What is thoracic kyphosis?
From the side the human spine is wavy, unlike the view from the front in
which it should be straight. The only part of the spine with kyphosis is the
thoracic spine, the cervical and lumbar spine are in lordosis.
How much thoracic
kyphosis is normal? In general normal kyphosis is in the 20-50 degree
range. A higher degree of kyphosis is called hyper-kyphosis
What are the
different types of hyper-kyphosis? There are broad, and sometimes
overlapping, sub-groups in hyper-kyphosis:
1. 1. Congenital: parts of the spine never developed
or separated or both
2. 2. Postural: this type of increased kyphosis is
flexible, some is of thought of “slouching”.
When they lay down the kyphosis improves
3. 3. Syndromic/Neuromuscular
4. 4. Post-traumatic: after a spine fracture
5 5. Scheuermann’s
What is Thoracic
Angular wedging >5 degrees per level over 3 consecutive
levels, called Sorensen’s criteria.
Instead of the vertebra being the normal rectangular shape, they become
trapezoidal, shorter in the front than in the back.
How does is develop? No
one is exactly certain, but we do know it is due to asymmetric growth of the
vertebra which occurs during the pubertal growth spurt, the second fastest time
of spine growth. So the individuals are
normal alignment when they are 9-10 years of age and then develop more and more
kyphosis as they go through puberty.
Is it due to sports
or wearing a heavy backpack? No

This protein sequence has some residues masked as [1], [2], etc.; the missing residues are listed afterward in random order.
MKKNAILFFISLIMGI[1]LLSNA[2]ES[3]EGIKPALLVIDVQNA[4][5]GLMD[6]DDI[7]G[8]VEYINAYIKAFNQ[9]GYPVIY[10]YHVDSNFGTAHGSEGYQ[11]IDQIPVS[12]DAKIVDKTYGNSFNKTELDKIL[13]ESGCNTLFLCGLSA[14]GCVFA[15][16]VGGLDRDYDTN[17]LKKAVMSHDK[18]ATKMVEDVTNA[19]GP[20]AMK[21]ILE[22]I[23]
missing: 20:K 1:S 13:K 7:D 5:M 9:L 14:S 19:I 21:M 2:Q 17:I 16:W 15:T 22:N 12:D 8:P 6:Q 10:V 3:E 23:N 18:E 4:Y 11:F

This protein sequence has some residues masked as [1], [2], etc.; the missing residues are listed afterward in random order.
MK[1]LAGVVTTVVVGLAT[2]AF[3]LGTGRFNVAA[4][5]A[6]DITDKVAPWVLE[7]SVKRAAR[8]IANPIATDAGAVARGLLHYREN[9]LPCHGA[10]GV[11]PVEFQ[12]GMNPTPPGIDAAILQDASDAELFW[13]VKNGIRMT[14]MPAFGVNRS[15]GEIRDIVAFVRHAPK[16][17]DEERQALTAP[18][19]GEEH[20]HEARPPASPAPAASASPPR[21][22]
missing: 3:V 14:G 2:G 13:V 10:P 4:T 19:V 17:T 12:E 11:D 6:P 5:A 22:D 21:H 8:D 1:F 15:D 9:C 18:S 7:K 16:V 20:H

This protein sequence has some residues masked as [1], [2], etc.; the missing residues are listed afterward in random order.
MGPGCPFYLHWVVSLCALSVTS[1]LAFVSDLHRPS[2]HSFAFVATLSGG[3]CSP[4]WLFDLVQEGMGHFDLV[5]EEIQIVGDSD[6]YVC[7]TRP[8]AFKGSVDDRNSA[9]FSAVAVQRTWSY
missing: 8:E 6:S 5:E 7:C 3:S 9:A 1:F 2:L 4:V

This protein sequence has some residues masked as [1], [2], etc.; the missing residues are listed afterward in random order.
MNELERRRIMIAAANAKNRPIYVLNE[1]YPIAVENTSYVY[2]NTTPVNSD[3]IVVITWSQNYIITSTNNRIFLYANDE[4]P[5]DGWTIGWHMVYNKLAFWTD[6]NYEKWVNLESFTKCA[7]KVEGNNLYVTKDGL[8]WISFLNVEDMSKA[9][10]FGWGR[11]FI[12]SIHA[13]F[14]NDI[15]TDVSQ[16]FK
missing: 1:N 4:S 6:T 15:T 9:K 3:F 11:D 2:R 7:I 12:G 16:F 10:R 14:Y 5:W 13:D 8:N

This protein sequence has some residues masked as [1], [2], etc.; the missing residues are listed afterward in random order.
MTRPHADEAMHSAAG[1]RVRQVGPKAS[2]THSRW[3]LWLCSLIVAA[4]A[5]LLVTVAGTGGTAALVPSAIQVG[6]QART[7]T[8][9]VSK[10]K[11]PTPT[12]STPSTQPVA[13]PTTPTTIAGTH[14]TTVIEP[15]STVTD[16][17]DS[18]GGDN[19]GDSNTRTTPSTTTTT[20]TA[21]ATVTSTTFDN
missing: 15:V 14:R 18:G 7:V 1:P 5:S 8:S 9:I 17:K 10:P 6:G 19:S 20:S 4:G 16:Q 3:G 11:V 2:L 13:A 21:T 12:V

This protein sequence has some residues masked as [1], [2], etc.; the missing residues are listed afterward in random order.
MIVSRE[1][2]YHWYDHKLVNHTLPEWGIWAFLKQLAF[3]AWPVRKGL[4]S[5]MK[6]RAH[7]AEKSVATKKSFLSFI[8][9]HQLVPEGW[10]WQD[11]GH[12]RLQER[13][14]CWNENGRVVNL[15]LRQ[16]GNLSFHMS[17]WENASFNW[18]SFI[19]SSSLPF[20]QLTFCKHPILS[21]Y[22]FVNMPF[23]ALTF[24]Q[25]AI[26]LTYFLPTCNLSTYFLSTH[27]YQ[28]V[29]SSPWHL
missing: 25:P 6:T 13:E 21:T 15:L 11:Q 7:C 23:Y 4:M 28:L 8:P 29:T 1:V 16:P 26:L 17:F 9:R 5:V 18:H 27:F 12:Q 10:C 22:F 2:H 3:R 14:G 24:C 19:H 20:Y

Can it be prevented?
If it is identified very early bracing may be an option to prevent worsening.
What are the main
symptoms of Scheuermann’s?
obvious physical changes of the body, the pronounced angular deformity of the
pain. Pain develops over the angular
area of the back and also the low back, which needs to hyperextend to
compensate for the increased thoracic kyphosis.
Can physical therapy
help? Physical therapy can help the back pain related to
Scheuermann’s. Working on aerobic
conditioning and strengthening the back and core musculature can decrease
pain. However, it will not change the
When is surgery an
option? In general surgery is an options for deformities greater than 75
degrees and the patient is having significant back pain which is not responsive
to nonsurgical management (physical therapy, over-the-counter medications,
weight loss, aerobic conditioning).
Does surgery have to
be done for deformities >75 degrees? No.
If the person doesn’t have significant pain then surgery is not needed.
What is the long-term
implications of Thoracic Scheuermann’s Kyphosis? Mainly pain. All the other quality of life measures, such
as function, job, etc… is the same with and without Scheuermann’s kyphosis.
The next blog post will be on the surgery for Thoracic